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STATE OF BIHAR V. KUMAR PROMOD NARAIN SINGH & ORS  RD-SC 423 (10 April 1997)
K. RAMASWAMY, D.P. WADHWA
O R D E R Impleadment application is dismissed.
This appeal by special leave arises from the judgment of a learned single judge of the Patna High Court, made on February 17, 1986.
A few admitted facts are sufficient for disposal of this appeal. Recruitment to t he Class III posts in several categories in the State of Bihar was advertised by the Bihar State Selection Service Board. Large number of candidates applied for selection. There were 1005 posts in all ;
initially, 978 and subsequently 127 posts were included. For 7 categories of posts, special educational qualification of graduation with commerce, Science, Economics and Mathematics has been prescribed. For 3 categories of posts, only general educational qualifications have been prescribed. All are required to have graduation degree as a minimum educational qualification. Before selection of the candidates, the pay structure of some of the posts underwent drastic change.
Some of the posts carrying higher pay scale, prior to the advertisement, were lower grades with lesser scale of pay while some of the posts due to pay Commission recommendations were increased. Be that as it may, when the selection was made and appointments were sought to be made of the selected candidates, as per the affidavit filed in this regard, on a direction given on July 30, 1987, the Government claimed that "the Board considered candidates for various posts as per availability at the time and recommended candidates strictly on the basis of pay scale, academic qualifications of job requirements." The High Court proceeded on the premise that no merit list was prepared and the candidates who had aptitude for certain job or entitlement are required to be considered for appointment.
Options had not been called for. Therefore, the selection and appointment of the candidates without preparing merit list and without calling for the option is arbitrary, violating Article 14 of the Constitution.
The question, therefore, is: whether the view taken by the High Court is correct in law? When we asked the learned counsel for the appellant to place before us the merit list to substantiate the stand taken in the affidavit filed in that behalf, the learned counsel is unable to place before us the merit list except the publication in the newspaper that candidates were selected on the basis of the merit. In view of the finding recorded by the High Court that no merit list was in fact prepared, we find it difficult to accept the averments made in the affidavit. Under these circumstances, we proceed on the premise that the merit list has not been prepared and the selection came to be made on the basis of educational qualifications required for the job and in some Departments on the basis of pay scales available at that time. In this scenario, the question arises: whether appointment of the candidates is valid in law? when the Service Commission or the Board selects the candidates, the normal criteria required of is to prepare of the list of the candidates selected in the order of their merit and then recommends to the Government for appointment to the post advertised for. In that behalf, it is always open to the executive to allot the selected candidates in the particular categories of services in the order of merit prepared and recommended as per the procedure and application of roster and reservation and on the basis thereof appointments be made to the respective Departments. Of course, it would be subject to the fulfilment of the qualifications prescribed for the post. Since the Government has not satisfied us as to have adopted this rationale, the appointment of selected candidates by pick and choose is an arbitrary exercise of the power. Under these circumstances, the arbitrariness is writ large.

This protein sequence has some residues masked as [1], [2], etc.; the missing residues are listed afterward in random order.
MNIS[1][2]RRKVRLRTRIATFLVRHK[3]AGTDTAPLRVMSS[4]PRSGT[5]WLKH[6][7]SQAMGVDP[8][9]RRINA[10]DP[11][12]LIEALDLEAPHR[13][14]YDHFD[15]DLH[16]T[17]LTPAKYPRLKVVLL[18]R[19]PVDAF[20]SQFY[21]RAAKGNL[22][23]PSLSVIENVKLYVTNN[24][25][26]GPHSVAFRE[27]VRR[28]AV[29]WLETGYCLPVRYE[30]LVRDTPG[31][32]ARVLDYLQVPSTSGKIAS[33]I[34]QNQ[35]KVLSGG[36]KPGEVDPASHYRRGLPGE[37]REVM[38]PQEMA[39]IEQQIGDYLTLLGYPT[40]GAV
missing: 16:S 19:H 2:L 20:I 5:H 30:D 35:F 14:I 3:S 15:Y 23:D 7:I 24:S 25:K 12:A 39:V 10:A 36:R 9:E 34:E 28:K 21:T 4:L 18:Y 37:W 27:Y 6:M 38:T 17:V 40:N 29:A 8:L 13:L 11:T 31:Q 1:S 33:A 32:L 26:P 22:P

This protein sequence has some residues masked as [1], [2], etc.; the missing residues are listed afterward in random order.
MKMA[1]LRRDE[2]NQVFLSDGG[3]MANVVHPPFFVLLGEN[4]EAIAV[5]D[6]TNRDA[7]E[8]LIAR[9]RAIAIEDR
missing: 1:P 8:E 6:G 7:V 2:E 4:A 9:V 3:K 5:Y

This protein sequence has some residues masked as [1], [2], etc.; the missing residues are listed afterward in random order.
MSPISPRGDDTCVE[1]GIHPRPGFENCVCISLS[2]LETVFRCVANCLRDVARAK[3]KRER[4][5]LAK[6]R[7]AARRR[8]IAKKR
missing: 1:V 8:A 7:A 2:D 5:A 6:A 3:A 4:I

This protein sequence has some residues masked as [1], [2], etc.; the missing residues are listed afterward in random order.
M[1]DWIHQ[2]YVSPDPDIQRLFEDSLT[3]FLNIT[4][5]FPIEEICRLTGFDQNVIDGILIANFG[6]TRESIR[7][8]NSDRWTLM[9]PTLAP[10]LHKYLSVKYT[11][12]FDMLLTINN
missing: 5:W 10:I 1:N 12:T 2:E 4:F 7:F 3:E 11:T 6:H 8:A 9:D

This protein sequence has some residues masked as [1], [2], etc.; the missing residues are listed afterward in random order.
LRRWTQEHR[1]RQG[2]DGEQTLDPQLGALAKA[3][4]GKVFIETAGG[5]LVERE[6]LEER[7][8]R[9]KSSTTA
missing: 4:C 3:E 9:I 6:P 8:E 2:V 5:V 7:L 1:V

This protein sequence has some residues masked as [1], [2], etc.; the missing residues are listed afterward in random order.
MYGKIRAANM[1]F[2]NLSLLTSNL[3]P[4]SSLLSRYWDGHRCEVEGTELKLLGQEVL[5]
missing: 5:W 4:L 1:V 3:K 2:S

Accordingly, the recommendations in respect of the allotment and appointment of selected candidates is per se illegal. It is true that the High Court has pointed out that options are to be called for and the selection is to be made on the basis of the options given. we do not find that the criteria laid down by the High Court is correct in law. Even if options were called for and given, it is not mandatory for the Government to accept options of the candidates and make appointment to the post. Asking for option of candidates is only a discretionary matter and the Government is not bound to select the candidates on the basis thereof.
Under these circumstances, the candidates who applied for, though opted for, have no acquired rights, much less indefeasible and absolute right for selection or appointment to a particular post. As stated earlier, the Government have to prescribe an objective and rational method or manner of allotment of the candidates selected to the Departments, depending upon their job necessity and requirement. Since the objective and rational criteria was not followed,, we decline to interfere with the impugned order passed by the High Court.
The Government is directed to act in the light of the law laid down in this order. This direction would apply only to those cases where the appointments have not become final and the pending matters would be disposed of in the light of this direction.
The appeal is disposed of accordingly but without any order as to costs.
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